I know that this isn't Samsung insider, but it think that some of you should that a look at recent Samsung rumors (I saw it at Android central). Basically, a new app for the S5 was spotted. It is called S-health, and it has a flatter UI. Not flat like Windows phone or anything Google does, it really is an iOS app, design-wise. Why am I saying this?

Yes, Samsung can do as they please, but it is shameful. Remember the golden S4 when the iPhone 5S golden was in the news every single day? I know that they took a it this quarter, but bringing the S5 ahead of planned and focussing on this stuff in light of these rumors... It's just low-level. Especially since it's a useless app, they just want the news about it.

Samsung S-Health was launched in 2012 on Samsung Galaxy S III.

No doubt that Apple will be accused of copying.
post #21 of 29
Imagine...

Angry Birds Blood Pressure Monitor

Minecraft Muscle-Builder Edition

Facebook Skin Cancer Early Detection Kit

Candy Crush Blood Glucose Monitor

The possibilities are endless!

Proud AAPL stock owner.

 

GOA

Reply

Proud AAPL stock owner.

 

GOA

Reply
post #22 of 29
Unwanted sleep patterns? You mean living in a country that believes sleep doesn't matter to human health? The country where the phrase "a lack of sleep never killed anyone" (which is false) is the automatic corporate response to employees suffering lack of sleep due to their employment hours and stress. The country where they throw drugs at you which destroy quality of sleep instead of solving the problem (the problem is lack of deep sleep, not getting unconscious). The country where quality of sleep isn't even understood as a thing.

The problem is institutional. Not individual. You cannot solve a socially created epidemic by covering the symptoms in the individuals least tolerant of the toxic lifestyle. That's why the rest of us are called lazy and weak, rather than called victims of inhuman expectations and demands.

But there's no room for being human in the wage slave pits of unfettered American capitalism.
post #23 of 29

Karl? Is that you?

 

Just kidding.  I think you may be over-exaggerating and generalizing all American businesses into this stereotype.  First, if you really aren't getting enough sleep because of your job, you can always quit said job. No one is making you stay in that particular job. If you are stuck in a low paying job that makes you work long hours... then don't work there and demand something better. The reason employers pay so little is because the supply is high and demand is low. But if everyone demanded a higher wage instead of settling for working for peanuts, well the minimum wage would increase. Instead, people settle for it.  It could be that they aren't really worth much as an employee. If you don't like that, get some education and demand more and realize that if you don't, you will be replaced by robots soon.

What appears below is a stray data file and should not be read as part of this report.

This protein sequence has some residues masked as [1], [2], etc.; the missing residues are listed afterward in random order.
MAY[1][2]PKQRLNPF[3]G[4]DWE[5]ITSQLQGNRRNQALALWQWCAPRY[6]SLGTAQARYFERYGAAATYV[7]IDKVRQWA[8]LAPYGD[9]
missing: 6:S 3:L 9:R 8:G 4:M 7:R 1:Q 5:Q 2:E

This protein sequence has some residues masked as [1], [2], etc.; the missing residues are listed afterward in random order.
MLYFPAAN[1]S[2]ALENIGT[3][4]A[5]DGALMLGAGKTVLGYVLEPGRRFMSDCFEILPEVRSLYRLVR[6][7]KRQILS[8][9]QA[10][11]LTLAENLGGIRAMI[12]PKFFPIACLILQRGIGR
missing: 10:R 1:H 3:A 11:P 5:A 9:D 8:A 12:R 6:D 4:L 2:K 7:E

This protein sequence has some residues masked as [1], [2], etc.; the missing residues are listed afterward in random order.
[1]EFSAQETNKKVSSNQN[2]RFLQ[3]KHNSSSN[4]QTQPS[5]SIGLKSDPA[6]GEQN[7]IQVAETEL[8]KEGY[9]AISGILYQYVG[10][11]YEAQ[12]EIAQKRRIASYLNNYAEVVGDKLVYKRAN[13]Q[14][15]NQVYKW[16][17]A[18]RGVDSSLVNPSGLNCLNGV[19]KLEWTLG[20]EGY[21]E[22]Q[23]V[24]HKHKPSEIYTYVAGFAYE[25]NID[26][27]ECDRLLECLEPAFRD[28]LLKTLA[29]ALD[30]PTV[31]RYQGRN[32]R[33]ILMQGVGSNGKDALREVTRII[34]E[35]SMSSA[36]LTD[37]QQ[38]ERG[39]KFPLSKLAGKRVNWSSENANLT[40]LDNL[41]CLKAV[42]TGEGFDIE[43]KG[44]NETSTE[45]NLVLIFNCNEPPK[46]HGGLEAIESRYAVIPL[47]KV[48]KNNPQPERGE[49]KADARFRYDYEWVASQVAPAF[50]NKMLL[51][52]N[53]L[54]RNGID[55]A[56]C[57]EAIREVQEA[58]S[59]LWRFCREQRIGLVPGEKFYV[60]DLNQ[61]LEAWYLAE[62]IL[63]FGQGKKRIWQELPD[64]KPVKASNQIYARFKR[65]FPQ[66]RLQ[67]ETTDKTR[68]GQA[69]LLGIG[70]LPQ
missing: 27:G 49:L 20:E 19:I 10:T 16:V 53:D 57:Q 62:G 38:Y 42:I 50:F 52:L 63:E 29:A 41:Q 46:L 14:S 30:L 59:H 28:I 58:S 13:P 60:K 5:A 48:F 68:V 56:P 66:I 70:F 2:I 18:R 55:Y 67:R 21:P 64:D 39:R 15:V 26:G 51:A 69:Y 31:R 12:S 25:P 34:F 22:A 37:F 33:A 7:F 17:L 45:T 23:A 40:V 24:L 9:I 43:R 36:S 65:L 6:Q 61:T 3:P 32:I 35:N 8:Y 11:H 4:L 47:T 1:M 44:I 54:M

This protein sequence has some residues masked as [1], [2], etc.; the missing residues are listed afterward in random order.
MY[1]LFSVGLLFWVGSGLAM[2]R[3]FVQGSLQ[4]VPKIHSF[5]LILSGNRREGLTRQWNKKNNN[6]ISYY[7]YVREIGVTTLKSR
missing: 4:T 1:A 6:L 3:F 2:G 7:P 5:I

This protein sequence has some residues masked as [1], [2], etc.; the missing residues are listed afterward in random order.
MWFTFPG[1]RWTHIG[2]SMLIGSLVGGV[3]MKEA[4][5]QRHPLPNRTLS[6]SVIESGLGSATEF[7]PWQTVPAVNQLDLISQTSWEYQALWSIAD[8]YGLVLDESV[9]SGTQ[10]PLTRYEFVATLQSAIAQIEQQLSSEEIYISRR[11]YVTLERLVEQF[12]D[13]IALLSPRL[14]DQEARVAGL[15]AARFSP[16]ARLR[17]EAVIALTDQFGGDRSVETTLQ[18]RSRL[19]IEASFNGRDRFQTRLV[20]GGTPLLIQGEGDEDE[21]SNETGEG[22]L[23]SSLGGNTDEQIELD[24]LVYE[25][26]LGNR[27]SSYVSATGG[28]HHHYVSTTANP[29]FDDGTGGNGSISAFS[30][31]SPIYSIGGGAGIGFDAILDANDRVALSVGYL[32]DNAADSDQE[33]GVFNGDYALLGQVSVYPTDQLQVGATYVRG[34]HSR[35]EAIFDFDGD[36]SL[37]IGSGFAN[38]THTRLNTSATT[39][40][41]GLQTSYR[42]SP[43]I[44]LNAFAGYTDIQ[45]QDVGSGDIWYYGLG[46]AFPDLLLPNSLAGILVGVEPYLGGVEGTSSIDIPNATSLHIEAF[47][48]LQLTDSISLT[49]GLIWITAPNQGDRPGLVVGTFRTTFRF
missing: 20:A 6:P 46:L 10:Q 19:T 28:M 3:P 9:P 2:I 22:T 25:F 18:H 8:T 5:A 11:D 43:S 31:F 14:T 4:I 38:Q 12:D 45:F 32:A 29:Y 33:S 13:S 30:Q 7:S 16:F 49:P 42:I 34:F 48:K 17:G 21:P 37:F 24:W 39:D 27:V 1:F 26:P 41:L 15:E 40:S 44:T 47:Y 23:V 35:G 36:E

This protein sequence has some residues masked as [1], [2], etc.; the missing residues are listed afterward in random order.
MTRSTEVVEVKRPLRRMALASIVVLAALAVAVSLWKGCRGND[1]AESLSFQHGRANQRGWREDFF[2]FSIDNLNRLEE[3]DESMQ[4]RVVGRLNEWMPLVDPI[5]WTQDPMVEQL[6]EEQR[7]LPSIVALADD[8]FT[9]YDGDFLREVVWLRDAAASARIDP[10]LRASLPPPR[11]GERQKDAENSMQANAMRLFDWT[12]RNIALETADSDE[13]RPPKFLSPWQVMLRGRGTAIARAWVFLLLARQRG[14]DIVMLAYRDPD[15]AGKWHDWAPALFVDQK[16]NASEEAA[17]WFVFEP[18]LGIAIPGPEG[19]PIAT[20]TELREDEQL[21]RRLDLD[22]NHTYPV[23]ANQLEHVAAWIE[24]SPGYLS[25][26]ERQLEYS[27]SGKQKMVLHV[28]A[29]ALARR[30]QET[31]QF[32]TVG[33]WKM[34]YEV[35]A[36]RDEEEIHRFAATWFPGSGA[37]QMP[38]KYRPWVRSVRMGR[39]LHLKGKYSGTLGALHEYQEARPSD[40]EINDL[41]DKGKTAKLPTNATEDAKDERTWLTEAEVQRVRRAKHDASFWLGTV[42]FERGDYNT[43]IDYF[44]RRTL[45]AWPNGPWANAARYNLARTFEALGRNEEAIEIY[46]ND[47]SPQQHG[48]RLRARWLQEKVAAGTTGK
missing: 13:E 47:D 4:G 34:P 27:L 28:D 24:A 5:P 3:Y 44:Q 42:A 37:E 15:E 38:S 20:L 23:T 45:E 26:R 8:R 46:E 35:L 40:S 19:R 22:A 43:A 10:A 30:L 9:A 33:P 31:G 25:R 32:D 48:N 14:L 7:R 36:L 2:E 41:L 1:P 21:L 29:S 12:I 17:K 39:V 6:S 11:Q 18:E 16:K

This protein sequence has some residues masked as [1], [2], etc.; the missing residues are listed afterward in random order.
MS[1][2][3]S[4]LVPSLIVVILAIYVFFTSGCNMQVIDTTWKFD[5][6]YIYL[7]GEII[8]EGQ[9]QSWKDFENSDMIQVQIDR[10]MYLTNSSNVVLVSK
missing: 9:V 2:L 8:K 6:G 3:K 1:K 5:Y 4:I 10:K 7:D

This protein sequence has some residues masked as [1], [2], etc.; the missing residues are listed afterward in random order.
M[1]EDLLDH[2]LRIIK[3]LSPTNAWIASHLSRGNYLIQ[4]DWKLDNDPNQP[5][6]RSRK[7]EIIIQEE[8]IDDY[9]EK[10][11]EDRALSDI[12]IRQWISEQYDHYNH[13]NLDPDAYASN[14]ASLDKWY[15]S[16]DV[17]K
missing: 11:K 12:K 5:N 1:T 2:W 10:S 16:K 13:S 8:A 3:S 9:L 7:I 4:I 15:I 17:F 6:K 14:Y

Of course the other side of the equation is called "living within your means".  My parents didn't make a lot of money growing up but they supported us and even managed to save a little for us to get into college. No we didn't have cable TV, multiple Xboxes or lived in a big house. But what we did was work together and became more than what our situation predicted. We didn't look to the government to bail us out and we didn't blame others... we took responsibility for our own lives.  My mother grew up in a barn (literally) and didn't have running water. I can see now how hard work and not settling for being a victim allowed her, and my father too, to rise up out of that situation.

 

So stop blaming others for exploiting you or whatever and take control over the world around you. This is difference between the rich and the poor. Think and act beyond your situation.

post #24 of 29
Originally Posted by dysamoria View Post
Unwanted sleep patterns? You mean living in a country that believes sleep doesn't matter to human health?

 

No, your fantasy has absolutely nothing to do with what we’re discussing, thanks. Bye.

Originally Posted by helia

I can break your arm if I apply enough force, but in normal handshaking this won't happen ever.
Reply

Originally Posted by helia